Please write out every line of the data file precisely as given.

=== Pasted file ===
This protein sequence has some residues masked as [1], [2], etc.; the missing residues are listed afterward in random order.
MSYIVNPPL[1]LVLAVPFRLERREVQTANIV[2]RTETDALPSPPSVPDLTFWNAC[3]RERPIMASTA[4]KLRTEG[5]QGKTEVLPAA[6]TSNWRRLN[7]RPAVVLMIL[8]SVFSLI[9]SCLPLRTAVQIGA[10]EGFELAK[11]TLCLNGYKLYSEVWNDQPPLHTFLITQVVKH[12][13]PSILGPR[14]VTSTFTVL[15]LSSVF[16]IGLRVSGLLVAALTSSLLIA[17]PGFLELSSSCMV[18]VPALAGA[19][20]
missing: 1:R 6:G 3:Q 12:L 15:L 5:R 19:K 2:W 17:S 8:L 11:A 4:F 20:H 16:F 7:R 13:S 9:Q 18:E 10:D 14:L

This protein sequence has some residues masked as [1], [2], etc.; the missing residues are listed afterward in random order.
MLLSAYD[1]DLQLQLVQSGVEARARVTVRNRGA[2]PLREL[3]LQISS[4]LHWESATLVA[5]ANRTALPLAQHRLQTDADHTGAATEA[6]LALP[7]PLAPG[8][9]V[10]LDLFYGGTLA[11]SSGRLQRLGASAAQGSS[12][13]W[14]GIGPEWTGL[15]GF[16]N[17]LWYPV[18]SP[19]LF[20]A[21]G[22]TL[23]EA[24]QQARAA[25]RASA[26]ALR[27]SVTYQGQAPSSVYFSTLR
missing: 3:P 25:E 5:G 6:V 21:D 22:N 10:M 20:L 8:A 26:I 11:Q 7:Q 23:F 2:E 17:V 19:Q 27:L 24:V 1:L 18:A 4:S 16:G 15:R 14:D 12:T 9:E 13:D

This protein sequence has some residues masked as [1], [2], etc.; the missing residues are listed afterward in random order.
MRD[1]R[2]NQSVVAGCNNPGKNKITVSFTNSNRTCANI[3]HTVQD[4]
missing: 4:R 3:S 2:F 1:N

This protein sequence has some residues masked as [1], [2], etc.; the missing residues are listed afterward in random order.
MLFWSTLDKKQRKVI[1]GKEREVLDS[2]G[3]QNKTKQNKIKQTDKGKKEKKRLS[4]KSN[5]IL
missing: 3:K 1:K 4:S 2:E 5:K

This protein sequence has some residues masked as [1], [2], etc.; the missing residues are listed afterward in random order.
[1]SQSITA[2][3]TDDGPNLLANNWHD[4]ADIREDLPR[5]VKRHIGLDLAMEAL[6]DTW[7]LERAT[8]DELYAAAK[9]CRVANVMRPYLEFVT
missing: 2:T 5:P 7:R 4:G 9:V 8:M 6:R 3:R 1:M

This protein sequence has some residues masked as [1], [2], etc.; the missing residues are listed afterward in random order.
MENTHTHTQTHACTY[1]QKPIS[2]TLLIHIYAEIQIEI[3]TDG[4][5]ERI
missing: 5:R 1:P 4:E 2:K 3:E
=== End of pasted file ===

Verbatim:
This protein sequence has some residues masked as [1], [2], etc.; the missing residues are listed afterward in random order.
MSYIVNPPL[1]LVLAVPFRLERREVQTANIV[2]RTETDALPSPPSVPDLTFWNAC[3]RERPIMASTA[4]KLRTEG[5]QGKTEVLPAA[6]TSNWRRLN[7]RPAVVLMIL[8]SVFSLI[9]SCLPLRTAVQIGA[10]EGFELAK[11]TLCLNGYKLYSEVWNDQPPLHTFLITQVVKH[12][13]PSILGPR[14]VTSTFTVL[15]LSSVF[16]IGLRVSGLLVAALTSSLLIA[17]PGFLELSSSCMV[18]VPALAGA[19][20]
missing: 1:R 6:G 3:Q 12:L 15:L 5:R 19:K 2:W 17:S 8:L 11:A 4:F 20:H 16:F 7:R 13:S 9:Q 18:E 10:D 14:L

This protein sequence has some residues masked as [1], [2], etc.; the missing residues are listed afterward in random order.
MLLSAYD[1]DLQLQLVQSGVEARARVTVRNRGA[2]PLREL[3]LQISS[4]LHWESATLVA[5]ANRTALPLAQHRLQTDADHTGAATEA[6]LALP[7]PLAPG[8][9]V[10]LDLFYGGTLA[11]SSGRLQRLGASAAQGSS[12][13]W[14]GIGPEWTGL[15]GF[16]N[17]LWYPV[18]SP[19]LF[20]A[21]G[22]TL[23]EA[24]QQARAA[25]RASA[26]ALR[27]SVTYQGQAPSSVYFSTLR
missing: 3:P 25:E 5:G 6:V 21:D 22:N 10:M 20:L 8:A 26:I 11:Q 7:Q 23:F 2:E 17:V 19:Q 27:L 24:V 1:L 18:A 4:S 16:G 15:R 14:D 12:T 9:E 13:D

This protein sequence has some residues masked as [1], [2], etc.; the missing residues are listed afterward in random order.
MRD[1]R[2]NQSVVAGCNNPGKNKITVSFTNSNRTCANI[3]HTVQD[4]
missing: 4:R 3:S 2:F 1:N

This protein sequence has some residues masked as [1], [2], etc.; the missing residues are listed afterward in random order.
MLFWSTLDKKQRKVI[1]GKEREVLDS[2]G[3]QNKTKQNKIKQTDKGKKEKKRLS[4]KSN[5]IL
missing: 3:K 1:K 4:S 2:E 5:K

This protein sequence has some residues masked as [1], [2], etc.; the missing residues are listed afterward in random order.
[1]SQSITA[2][3]TDDGPNLLANNWHD[4]ADIREDLPR[5]VKRHIGLDLAMEAL[6]DTW[7]LERAT[8]DELYAAAK[9]CRVANVMRPYLEFVT
missing: 2:T 5:P 7:R 4:G 9:V 8:M 6:R 3:R 1:M

This protein sequence has some residues masked as [1], [2], etc.; the missing residues are listed afterward in random order.
MENTHTHTQTHACTY[1]QKPIS[2]TLLIHIYAEIQIEI[3]TDG[4][5]ERI
missing: 5:R 1:P 4:E 2:K 3:E